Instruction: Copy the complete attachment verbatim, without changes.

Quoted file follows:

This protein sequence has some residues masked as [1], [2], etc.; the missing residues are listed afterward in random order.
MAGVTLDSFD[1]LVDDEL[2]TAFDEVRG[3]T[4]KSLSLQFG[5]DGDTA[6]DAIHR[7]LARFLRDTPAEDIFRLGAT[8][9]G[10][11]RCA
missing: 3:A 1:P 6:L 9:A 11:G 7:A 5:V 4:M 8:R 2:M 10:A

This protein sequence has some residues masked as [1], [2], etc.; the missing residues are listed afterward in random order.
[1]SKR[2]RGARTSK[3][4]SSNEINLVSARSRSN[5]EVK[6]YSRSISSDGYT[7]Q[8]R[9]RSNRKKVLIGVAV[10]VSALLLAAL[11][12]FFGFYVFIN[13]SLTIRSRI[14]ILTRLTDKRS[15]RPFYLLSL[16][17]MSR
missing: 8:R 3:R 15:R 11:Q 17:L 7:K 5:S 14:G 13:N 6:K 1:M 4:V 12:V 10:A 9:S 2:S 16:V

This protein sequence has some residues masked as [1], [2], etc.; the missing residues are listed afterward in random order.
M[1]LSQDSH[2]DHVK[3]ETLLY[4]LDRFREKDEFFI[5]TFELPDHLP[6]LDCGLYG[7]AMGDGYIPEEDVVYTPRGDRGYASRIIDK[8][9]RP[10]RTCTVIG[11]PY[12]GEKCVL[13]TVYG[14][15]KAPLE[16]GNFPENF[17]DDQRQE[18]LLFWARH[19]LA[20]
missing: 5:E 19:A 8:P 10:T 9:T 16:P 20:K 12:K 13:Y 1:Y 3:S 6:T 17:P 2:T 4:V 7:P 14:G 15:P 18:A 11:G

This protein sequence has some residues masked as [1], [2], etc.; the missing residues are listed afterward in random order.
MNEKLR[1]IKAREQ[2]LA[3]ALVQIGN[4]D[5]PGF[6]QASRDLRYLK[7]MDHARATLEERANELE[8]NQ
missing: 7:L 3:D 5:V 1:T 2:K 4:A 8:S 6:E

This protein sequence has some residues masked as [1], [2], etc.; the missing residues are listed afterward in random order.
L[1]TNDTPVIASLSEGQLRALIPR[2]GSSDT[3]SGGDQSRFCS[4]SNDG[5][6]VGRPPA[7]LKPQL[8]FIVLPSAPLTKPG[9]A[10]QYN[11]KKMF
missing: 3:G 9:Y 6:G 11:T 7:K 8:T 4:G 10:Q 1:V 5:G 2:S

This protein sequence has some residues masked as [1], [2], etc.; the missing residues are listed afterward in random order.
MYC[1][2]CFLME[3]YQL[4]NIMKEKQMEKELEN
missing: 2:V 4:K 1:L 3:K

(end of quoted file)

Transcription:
This protein sequence has some residues masked as [1], [2], etc.; the missing residues are listed afterward in random order.
MAGVTLDSFD[1]LVDDEL[2]TAFDEVRG[3]T[4]KSLSLQFG[5]DGDTA[6]DAIHR[7]LARFLRDTPAEDIFRLGAT[8][9]G[10][11]RCA
missing: 3:A 1:P 6:L 9:A 11:G 7:A 5:V 4:M 8:R 2:M 10:A

This protein sequence has some residues masked as [1], [2], etc.; the missing residues are listed afterward in random order.
[1]SKR[2]RGARTSK[3][4]SSNEINLVSARSRSN[5]EVK[6]YSRSISSDGYT[7]Q[8]R[9]RSNRKKVLIGVAV[10]VSALLLAAL[11][12]FFGFYVFIN[13]SLTIRSRI[14]ILTRLTDKRS[15]RPFYLLSL[16][17]MSR
missing: 8:R 3:R 15:R 11:Q 17:L 7:K 5:S 14:G 13:N 6:K 1:M 4:V 12:V 10:A 9:S 2:S 16:V

This protein sequence has some residues masked as [1], [2], etc.; the missing residues are listed afterward in random order.
M[1]LSQDSH[2]DHVK[3]ETLLY[4]LDRFREKDEFFI[5]TFELPDHLP[6]LDCGLYG[7]AMGDGYIPEEDVVYTPRGDRGYASRIIDK[8][9]RP[10]RTCTVIG[11]PY[12]GEKCVL[13]TVYG[14][15]KAPLE[16]GNFPENF[17]DDQRQE[18]LLFWARH[19]LA[20]
missing: 5:E 19:A 8:P 10:T 9:T 16:P 20:K 12:K 13:Y 1:Y 3:S 6:T 17:P 2:T 4:V 7:P 14:G 15:P 18:A 11:G

This protein sequence has some residues masked as [1], [2], etc.; the missing residues are listed afterward in random order.
MNEKLR[1]IKAREQ[2]LA[3]ALVQIGN[4]D[5]PGF[6]QASRDLRYLK[7]MDHARATLEERANELE[8]NQ
missing: 7:L 3:D 5:V 1:T 2:K 4:A 8:S 6:E

This protein sequence has some residues masked as [1], [2], etc.; the missing residues are listed afterward in random order.
L[1]TNDTPVIASLSEGQLRALIPR[2]GSSDT[3]SGGDQSRFCS[4]SNDG[5][6]VGRPPA[7]LKPQL[8]FIVLPSAPLTKPG[9]A[10]QYN[11]KKMF
missing: 3:G 9:Y 6:G 11:T 7:K 8:T 4:G 10:Q 1:V 5:G 2:S

This protein sequence has some residues masked as [1], [2], etc.; the missing residues are listed afterward in random order.
MYC[1][2]CFLME[3]YQL[4]NIMKEKQMEKELEN
missing: 2:V 4:K 1:L 3:K